2) We know that some older adults may equate loneliness with thoughts of being socially discarded, not having a purpose, and being no longer valued by others. Now more than ever, residents may value having a clear role they can play to contribute to the lives of others and the scheme where they live. While volunteering outside the scheme is not a viable option, residents could be supported to help other residents, such as keeping in daily telephone contact with those who lack social contact or experience illness or poor health. Other ways of contributing could be through gardening or maintenance activities around the scheme where tasks can be completed solo.

3) While some older residents may already use social media on a regular basis and be confident to extend their use into new media such as community-based WhatsApp or Facebook groups, we should remember that many will have no access to the internet and as a result may become more isolated over the coming weeks and months. For example, preliminary findings from our DICE project suggest that around a third of housing with care residents never use the internet, in contrast to over half using the internet at least once a week.

Our recent research into older men’s experiences of loneliness with Age UK highlighted how much older men who were single or living alone valued social connections with other people through groups, whether that be through clubs, societies, sports groups, or learning with others. While some men were online, it was routine, face-to-face contact outside of the home that was valued and helped keep loneliness at bay. Where feasible within public health guidelines, staff may explore ways in which residents within schemes can meet together each day for a short period of time while maintaining social distancing, for example in open courtyard spaces or gardens.

4) Our previous work with older people living in housing with care settings illustrates how the impact of austerity had already exacerbated older people’s experiences of isolation and loneliness because of a lack of public funding to support social engagement. For these older people, calls to self-isolate may reinforce their sense of isolation and marginalisation from wider society; regular resident contact with housing and care staff is critical more than ever.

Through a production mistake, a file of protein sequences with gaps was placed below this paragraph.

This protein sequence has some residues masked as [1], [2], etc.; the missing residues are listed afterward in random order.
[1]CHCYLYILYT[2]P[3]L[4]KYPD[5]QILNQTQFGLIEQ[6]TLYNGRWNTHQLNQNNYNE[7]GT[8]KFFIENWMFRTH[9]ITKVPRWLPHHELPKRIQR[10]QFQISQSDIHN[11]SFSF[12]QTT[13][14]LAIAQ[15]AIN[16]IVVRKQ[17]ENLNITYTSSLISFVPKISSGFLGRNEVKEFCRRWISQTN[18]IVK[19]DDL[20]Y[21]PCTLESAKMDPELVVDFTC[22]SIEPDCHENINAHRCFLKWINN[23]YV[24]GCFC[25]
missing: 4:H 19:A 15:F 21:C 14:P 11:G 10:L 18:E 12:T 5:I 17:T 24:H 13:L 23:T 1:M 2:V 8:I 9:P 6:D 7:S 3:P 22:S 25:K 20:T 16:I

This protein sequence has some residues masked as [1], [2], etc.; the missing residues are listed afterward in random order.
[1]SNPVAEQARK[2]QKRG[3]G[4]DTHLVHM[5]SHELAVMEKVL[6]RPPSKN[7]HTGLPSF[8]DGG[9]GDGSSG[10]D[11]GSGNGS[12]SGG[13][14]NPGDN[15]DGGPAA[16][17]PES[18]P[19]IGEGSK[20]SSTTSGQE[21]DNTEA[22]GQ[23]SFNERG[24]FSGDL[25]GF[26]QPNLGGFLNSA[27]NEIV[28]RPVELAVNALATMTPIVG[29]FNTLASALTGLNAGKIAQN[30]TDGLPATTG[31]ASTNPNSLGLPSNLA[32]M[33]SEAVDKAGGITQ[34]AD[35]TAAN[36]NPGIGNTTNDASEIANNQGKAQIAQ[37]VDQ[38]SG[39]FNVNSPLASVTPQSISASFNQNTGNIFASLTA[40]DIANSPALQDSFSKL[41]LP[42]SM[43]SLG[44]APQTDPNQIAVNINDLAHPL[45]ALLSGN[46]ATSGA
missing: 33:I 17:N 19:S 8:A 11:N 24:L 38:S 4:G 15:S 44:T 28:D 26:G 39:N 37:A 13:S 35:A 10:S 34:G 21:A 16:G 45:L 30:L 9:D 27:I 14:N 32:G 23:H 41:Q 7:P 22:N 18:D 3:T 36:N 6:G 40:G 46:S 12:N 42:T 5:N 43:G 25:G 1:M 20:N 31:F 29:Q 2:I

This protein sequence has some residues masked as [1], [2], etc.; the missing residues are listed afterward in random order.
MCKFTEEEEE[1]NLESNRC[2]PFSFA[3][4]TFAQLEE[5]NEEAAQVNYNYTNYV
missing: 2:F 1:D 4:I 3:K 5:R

In addition, as a result of the new Coronavirus Bill 2020, many local authority obligations bestowed under the Care Act 2014 (for example, in relation to assessing an individual’s needs, determining an individual’s eligibility for services, and care planning duties) have been suspended. As a result, care and support staff will need to be attentive to the additional care and wellbeing needs that residents may have, and housing with care providers may have to provide additional care and support to those older people in need without local authority involvement.

Concluding messages: Other groups have recently commented on the many problems of adopting blanket policy approaches based on chronological age (e.g. see the British Society of Gerontology’s recent statement). We echo these concerns about the ageist assumptions within this policy approach, while recognising that the mortality risk from COVID-19 is associated with age. More than ever, older adults need support to keep in regular social contact with others. If that must be in their homes, they will need assistance to access online technology to facilitate this, and it should not be assumed that digital resources and broadband access are automatically available to them. At the same time, maintaining face-to-face contact, at the recommended physical distance, is equally important and should not be underestimated or forgotten.

[1] By ‘housing with care’ we mean housing schemes that support older adults with independent living while providing care and support if needed, for example extra-care housing, sheltered housing and supported living schemes.


About the authors:

Paul Willis and Ailsa Cameron are Senior Lecturers at the University of Bristol and Senior Research Fellows of the NIHR School for Social Care, England. Brian Beach is a Senior Research Fellow at the International Longevity Centre UK. For more information contact: paul.willis@bristol.ac.uk

Related research:

The Provision of Social Care in Extra Care Housing, 2015-17, University of Bristol, funded by NIHR School for Social Care Research. More information: https://www.housinglin.org.uk/_assets/Resources/Housing/OtherOrganisation/ECHO-summary.pdf

Older Men at the Margins: Addressing older men’s experiences of loneliness and social isolation in later life, 2016-2019, University of Bristol with Age UK, funded by NIHR School for Social Care Research. More information: https://www.ageuk.org.uk/our-impact/policy-research/older-men-at-the-margins-how-men-combat-loneliness-in-later-life/

Promoting social inclusion in housing with care and support for older people in England and Wales (the DICE study), 2019-2021, University of Bristol with ILC-UK and Housing LIN, funded by the Economic and Social Research Council. More information: https://www.bristol.ac.uk/sps/research/projects/promoting-social-inclusion-in-housing-schemes/

Isolation: The emerging crisis for older men. A report published by the International Longevity Centre UK in 2014. https://ilcuk.org.uk/isolation-the-emerging-crisis-for-older-men/